Cruciverbalist at Law #115: “What Do These Pictures Have in Common?”

I would suggest solving this week’s Andy Kravis offering, “WHAT DO THESE PICTURES HAVE IN COMMON?” before reading on — trust me, things will make more sense.

cruciverbalist

“What Do These PIctures Have in Common?”

Constructor: Andy Kravis

Theme: Theme answers are parts of a car, and are clued by rebuses (the picture kind, not the crossword kind).

clues

  • 17A: SPARK PLUGS
  • 26A: JUMPER CABLES
  • 42A: ENGINE BLOCKS
  • 56A: BUCKET SEAT

Interesting puzzle. I really love the idea of incorporating visuals into crosswords — it seems like an idea with tons of potential, and people like Liz Gorski have done some really nice grid art in the past. Here, Andy has gone with a different approach — rebuses that clue theme answers, wordplay-style, with the added gimmick that you have to figure out what they have in common. I loved Classic Concentration as a kid, so I’m predisposed to enjoy this.

I got the basic concept after filling in SPARK PLUGS, but I couldn’t work out any of the others without at least a few crosses. I think my favourite is probably ENGINE BLOCKS, but they’re all pretty good mini-puzzles. I was wondering if there was going to be a meta element in answering the title question, but no, it looks like the only connection between the images is that they’re associated with cars.

As much as I like this concept, the execution felt a little glitchy to me. I think the theme would be tighter if all of these were parts of a car instead of just being linked to cars in general — JUMPER CABLES are an accessory, and stood out to me while solving. Plus, if I get nitpicky (and seriously, why are you reading a crossword blog if you don’t want nitpicks?) I feel like BUCKET SEAT should be plural and ENGINE BLOCKS should be singular. Obviously that’s because of the need for symmetry, and these are hardly dealbreakers, but they made the theme not land quite as hard as I’d have liked.

The fill is good — clean as a whistle, and I’m always happy to see JACKIE CHAN (26D: “Around the World in 80 Days” actor) in my puzzle. Heavy on proper names toward the bottom, but even though I didn’t know BRECHT (50A: “Mother Courage and Her Children” writer Bertolt), I worked it out from crosses. I actually had a chance to see that play earlier this year at the Stratford Shakespeare Festival, but went for Carousel instead.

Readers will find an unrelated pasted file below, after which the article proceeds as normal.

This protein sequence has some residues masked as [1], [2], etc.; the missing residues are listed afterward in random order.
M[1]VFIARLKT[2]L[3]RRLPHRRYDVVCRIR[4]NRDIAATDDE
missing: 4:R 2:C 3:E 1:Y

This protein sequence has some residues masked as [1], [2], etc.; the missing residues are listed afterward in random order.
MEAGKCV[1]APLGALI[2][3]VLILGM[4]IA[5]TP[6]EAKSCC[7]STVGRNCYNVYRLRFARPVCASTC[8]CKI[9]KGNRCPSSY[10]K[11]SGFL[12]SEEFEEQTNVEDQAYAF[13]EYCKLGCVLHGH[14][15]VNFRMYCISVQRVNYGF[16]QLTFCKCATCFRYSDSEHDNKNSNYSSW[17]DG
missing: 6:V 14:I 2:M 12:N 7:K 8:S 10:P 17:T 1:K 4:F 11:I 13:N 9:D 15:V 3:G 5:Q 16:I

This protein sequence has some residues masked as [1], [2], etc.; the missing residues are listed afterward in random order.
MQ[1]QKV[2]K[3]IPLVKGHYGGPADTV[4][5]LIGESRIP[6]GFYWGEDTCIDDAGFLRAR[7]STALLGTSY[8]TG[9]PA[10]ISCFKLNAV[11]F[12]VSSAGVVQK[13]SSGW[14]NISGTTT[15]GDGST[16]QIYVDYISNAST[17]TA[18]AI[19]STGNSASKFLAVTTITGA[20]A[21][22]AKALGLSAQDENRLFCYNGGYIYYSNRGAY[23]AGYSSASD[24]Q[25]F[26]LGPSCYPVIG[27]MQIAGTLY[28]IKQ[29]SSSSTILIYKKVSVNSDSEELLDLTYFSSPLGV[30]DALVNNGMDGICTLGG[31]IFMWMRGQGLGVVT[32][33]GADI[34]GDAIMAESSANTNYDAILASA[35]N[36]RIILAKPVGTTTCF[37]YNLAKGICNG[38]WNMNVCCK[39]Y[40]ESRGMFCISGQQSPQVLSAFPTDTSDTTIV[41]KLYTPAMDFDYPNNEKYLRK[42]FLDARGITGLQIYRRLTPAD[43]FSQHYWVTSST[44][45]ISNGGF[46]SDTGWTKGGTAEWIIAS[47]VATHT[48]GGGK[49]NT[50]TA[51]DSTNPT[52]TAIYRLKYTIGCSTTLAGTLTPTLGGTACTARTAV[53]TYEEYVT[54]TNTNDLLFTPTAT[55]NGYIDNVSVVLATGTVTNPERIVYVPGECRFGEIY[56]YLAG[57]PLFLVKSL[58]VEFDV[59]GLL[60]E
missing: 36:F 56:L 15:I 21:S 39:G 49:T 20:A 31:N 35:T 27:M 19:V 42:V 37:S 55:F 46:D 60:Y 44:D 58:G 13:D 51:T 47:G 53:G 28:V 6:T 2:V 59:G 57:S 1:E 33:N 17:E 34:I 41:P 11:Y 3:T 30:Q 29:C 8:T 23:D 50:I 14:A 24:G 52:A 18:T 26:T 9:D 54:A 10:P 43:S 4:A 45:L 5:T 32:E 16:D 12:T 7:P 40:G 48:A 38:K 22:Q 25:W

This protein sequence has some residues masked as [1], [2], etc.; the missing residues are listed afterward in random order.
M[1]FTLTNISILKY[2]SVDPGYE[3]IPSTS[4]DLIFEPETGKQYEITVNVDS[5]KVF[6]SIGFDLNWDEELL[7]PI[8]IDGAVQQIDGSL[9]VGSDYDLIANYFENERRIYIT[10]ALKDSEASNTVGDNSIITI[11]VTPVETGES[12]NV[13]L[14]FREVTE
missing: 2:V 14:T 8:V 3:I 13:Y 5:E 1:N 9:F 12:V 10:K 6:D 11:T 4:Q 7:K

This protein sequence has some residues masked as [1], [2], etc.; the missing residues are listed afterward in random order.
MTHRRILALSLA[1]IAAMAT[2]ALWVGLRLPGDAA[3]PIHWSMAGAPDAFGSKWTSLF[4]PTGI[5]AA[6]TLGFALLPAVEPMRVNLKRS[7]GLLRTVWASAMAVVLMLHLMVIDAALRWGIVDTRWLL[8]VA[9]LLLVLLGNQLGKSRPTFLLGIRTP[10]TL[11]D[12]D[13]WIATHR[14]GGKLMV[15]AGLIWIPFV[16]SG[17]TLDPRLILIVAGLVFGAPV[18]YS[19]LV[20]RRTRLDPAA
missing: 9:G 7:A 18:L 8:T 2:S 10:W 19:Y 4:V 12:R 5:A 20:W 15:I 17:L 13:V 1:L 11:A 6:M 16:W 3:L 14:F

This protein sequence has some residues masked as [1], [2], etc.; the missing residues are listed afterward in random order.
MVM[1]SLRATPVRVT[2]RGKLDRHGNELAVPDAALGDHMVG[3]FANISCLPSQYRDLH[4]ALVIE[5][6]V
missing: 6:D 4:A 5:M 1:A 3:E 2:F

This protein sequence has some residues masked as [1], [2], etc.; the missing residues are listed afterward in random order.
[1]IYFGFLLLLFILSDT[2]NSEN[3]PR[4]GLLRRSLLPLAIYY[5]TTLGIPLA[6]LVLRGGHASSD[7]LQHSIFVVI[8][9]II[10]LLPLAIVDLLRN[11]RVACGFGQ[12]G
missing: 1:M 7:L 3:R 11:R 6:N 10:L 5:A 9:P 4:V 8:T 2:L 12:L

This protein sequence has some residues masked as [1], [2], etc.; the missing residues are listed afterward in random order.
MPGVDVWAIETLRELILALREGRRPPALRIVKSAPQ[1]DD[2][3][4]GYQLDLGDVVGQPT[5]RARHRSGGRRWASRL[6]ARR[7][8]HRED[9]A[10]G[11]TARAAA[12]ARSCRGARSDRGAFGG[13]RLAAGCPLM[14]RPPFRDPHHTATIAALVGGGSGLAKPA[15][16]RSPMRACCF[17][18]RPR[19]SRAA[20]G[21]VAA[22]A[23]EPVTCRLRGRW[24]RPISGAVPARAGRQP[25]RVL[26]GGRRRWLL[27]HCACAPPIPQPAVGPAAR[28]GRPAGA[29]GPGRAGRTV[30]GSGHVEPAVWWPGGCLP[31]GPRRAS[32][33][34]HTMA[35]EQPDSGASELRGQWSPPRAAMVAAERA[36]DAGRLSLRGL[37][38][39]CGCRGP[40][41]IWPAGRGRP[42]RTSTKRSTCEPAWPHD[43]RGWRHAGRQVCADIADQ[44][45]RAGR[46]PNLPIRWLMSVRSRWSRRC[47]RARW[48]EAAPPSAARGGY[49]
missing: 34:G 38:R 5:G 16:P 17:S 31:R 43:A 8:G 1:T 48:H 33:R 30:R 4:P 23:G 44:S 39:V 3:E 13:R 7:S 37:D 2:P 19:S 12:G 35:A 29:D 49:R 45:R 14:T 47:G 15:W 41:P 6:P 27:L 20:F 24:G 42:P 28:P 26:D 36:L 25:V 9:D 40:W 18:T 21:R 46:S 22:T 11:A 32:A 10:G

Had to run the alphabet for the crossing of CCNY (53D: Manhattan campus, for short) and CALAMINE (53A: Main ingredient in a pink pharmacy product — I guessed KALAMINE), but otherwise no problems. This puzzle felt pretty easy to me, and I wonder if it was clued easier than usual to avoid frustration if solvers couldn’t grok the rebuses.

Favourite clues were 47A: If you have it, you already knew that it would be the answer for ESP and 12D: Word you might hear a lot when two Australian friends play chess for MATE. And check out the Supreme Court gathering in the SW, with RUTH (55A: The “R” in Notorious R.B.G.) two rows above DEAN (61A: Elena Kagan’s title before becoming a Supreme Court justice).

Also on board with this puzzle’s music, between the “Paparazzi” reference in the clue for FAN and RUDE (51D: 2014 #1 hit for Magic! about a father’s impolite rejection — great song, and the album it’s from is pretty good too). I do take issue with 40A: “The Legend of Zelda: Twilight Princess” system being the clue for WII, though, since that game was also released on the GameCube (spent some time avoiding university assignments by playing it).

Good puzzle, and I’d love to see a sequel with a slightly tighter link between the pictures — like I say, this is a very cool idea. Now I’ve got to go back to watching the Habs obliterate the Oilers — they’re 9-1 on the year, and it’s soon to be 10-1. 😦

1 comment
  1. Brayden said:

    I thought this was a great, fun puzzle! Perfect example of how puzzles don’t need to be mind-splittingly hard nor insultingly simple to be fun and enjoyable.

    Like

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